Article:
By Martin Sugden, MD, Boldon James
The annual August getaway has been in full swing but with sun now setting on the summer holidays, employees are tearing themselves away from the beach and heading back to the office. While businesses are well aware of the issues around covering holidays and keeping productivity levels high during the summer months, keeping corporate data secure is not given the attention it should. Whether it is that employees are checking into the office remotely via their mobile devices whilst by the pool or they are caught in the post-holiday blues that comes with an over-flowing inbox, the potential is there for the information contained within the businesses being sent to the wrong person or not being appropriately identified. With the proliferation of BYOD, remote working and an increasing culture for never switching-off, corporations need to be especially vigilant about protecting themselves against potential data leakage or loss.
So what are the potential risks associated with accessing and sharing information remotely on holiday or when just back in the office? And what measures and best practices should businesses be undertaking to prevent critical business data making it into the wrong hands?
The impact of careless data security
Over the last year we have all witnessed the fallout from highly publicised data loss or the inadvertent situation of making sensitive information public. Loss of data can mean hefty fines from the Information Commissioners Office (ICO), damage to corporate reputation and loss of revenue. The running theme throughout these incidents, and many others like them, is that all of them were easily preventable and indicate a lack of good data security awareness and practices amongst staff. Whilst everyone makes mistakes, it is the organisations and their officers that are penalised, so they must put in place robust strategies and technologies to ensure that sensitive data is not inadvertently lost or leaked.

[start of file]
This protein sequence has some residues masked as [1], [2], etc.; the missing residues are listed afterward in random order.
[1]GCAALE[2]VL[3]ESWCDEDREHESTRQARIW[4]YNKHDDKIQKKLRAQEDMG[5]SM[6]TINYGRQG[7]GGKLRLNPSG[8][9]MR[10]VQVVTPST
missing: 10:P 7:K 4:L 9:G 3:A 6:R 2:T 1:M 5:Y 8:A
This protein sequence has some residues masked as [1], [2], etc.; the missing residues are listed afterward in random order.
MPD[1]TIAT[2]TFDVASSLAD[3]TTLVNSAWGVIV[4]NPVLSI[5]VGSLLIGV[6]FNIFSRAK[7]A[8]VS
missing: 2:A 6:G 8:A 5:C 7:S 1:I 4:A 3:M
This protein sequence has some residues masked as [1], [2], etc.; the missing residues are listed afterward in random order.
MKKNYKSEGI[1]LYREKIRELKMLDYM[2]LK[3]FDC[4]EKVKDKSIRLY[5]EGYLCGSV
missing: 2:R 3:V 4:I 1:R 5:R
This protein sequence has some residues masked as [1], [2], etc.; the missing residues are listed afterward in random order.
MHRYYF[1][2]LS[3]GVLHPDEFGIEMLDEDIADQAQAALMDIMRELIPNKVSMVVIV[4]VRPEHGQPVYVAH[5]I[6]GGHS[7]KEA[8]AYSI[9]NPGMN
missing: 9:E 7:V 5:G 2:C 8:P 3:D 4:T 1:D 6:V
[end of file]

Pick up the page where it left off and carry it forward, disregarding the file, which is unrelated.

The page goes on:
Getting over the post-holiday blues
Returning from your annual break away usually means facing an inbox bursting with requests and matters to be solved instantly. Your co-workers and customers have been beavering away in your absence and now that you are finally back they understandably want a timely response. After deleting the spam, how do you tackle the remaining 900 emails? You either admit to yourself that the day will be spent tirelessly going through the emails, reading, weighing up the response and drafting a thoughtful answer or you quickly reply to all of them in the morning, because you have a meeting to get to in the afternoon.
Let’s face it; most people aren’t match-fit for a couple of days after they return from a break. Mistakes are made when we’re tired from flights or under pressure to clear that holiday backlog, and so the propensity to release data either to the wrong recipient is high.